We recently attended the New Zealand premiere screening of Indiana Jones and the Dial of Destiny, and it was quite an enjoyable film. In an era where many big blockbusters lack originality and tend to be generic, this movie stood out as a refreshing exception. While it may not have reached the same level of enjoyment as Spider-Man: Across the Spider-Verse or Transformers: Rise of the Beasts, it still offered a decent experience. However, despite its enjoyability, there were certain aspects that fell short.
One of the main issues we had with the film was the questionable plot choices and twists. Some of them seemed out of place and didn’t quite align with the essence of an Indiana Jones adventure. Additionally, the way the characters were brought together and their motivations felt rushed. There needed to be more depth and development, leaving some characters feeling underutilized, like the one played by Mads Mikkelsen, who had limited screen time and a poorly developed role.
It’s worth noting that this film is supposedly the last in the Indiana Jones series with Harrison Ford reprising his iconic role. The movie cleverly incorporated callbacks to the original trilogy, providing fanservice and nostalgia. Harrison Ford delivered a solid performance as Indiana Jones, despite his age, and even made jokes about it within the film. Phoebe Waller-Bridge’s portrayal as a chaotic companion to Indiana Jones brought a fresh dynamic to the character. She added a fun and mischievous element to the relationship, contrasting with the grumpy archaeologist. However, Mads Mikkelsen’s portrayal as the villain followed a familiar pattern seen in his previous roles, lacking depth and motivation.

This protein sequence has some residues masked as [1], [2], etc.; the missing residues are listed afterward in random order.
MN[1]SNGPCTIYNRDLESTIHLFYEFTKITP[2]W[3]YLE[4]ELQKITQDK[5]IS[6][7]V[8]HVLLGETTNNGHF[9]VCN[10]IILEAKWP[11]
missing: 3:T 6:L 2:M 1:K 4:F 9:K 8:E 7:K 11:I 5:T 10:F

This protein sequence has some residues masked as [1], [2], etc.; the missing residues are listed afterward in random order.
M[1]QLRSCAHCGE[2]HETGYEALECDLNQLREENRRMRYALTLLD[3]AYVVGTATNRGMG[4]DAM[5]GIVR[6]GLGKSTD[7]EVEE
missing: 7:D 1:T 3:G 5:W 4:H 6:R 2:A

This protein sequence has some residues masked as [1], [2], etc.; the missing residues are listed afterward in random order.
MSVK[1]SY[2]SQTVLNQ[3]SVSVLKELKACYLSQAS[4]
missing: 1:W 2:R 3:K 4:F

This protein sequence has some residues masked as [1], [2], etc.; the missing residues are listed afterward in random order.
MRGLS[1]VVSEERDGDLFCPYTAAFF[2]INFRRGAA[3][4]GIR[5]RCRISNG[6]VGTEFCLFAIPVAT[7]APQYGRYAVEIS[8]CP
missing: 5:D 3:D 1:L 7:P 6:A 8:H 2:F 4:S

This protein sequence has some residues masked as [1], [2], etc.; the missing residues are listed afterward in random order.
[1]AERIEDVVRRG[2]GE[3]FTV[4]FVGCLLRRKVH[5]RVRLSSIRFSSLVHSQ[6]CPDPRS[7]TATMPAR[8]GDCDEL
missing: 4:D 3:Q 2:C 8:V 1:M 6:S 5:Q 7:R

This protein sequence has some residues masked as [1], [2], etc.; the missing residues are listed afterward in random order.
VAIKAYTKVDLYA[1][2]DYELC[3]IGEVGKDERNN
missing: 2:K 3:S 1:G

In terms of visual effects, the movie had its hits and misses. While some scenes showcased impressive CGI, there were instances where it fell short, particularly during high-action sequences. Indiana Jones films traditionally rely more on practical effects, and this one followed suit to a certain extent. The standout aspect of the film was John Williams’ fantastic score, which included the iconic Indiana Jones theme. Hearing the familiar music in the theater added to the overall experience and captured the essence of the franchise.
Although we enjoyed the film as a good time at the cinema, it missed the opportunity to delve into emotional angles and provide deeper characterization. The lack of emotional weight in the action sequences made it difficult to care about the events unfolding on screen. This is in contrast to films like “Spider-Verse,” which successfully incorporated emotional depth into its action. The story itself, while adventurous, felt lacking compared to the original Indiana Jones films, with a scattered plot and an excess of running around the world.
The de-aging technology used on Harrison Ford was a mixed bag. While it was impressive in certain scenes, there were times when it felt more like a video game character. Blending practical sets and action with CGI helped mask some of the flaws and added to the overall visual quality. The production design was impeccable, capturing the time period and creating an authentic feel with real locations, cars, and costumes.
Indiana Jones and the Dial of Destiny provided an enjoyable cinema experience, but it had its flaws. While it paid homage to the beloved character and delivered on certain aspects, such as the score and production design, it fell short in terms of plot choices, character development, and emotional depth. The film had the potential to be more impactful, but it failed to capitalize on those opportunities. With Harrison Ford likely making his final appearance as Indiana Jones, the character’s story was wrapped up effectively, but I wished for more exploration of his pain and sorrow throughout his life. I would give this film a rating of 6 out of 10, as it offered entertainment but lacked the depth and cohesiveness of the original trilogy.
Review by: James & Nayan
Disclaimer: This film review has been summarized with the assistance of an AI language model.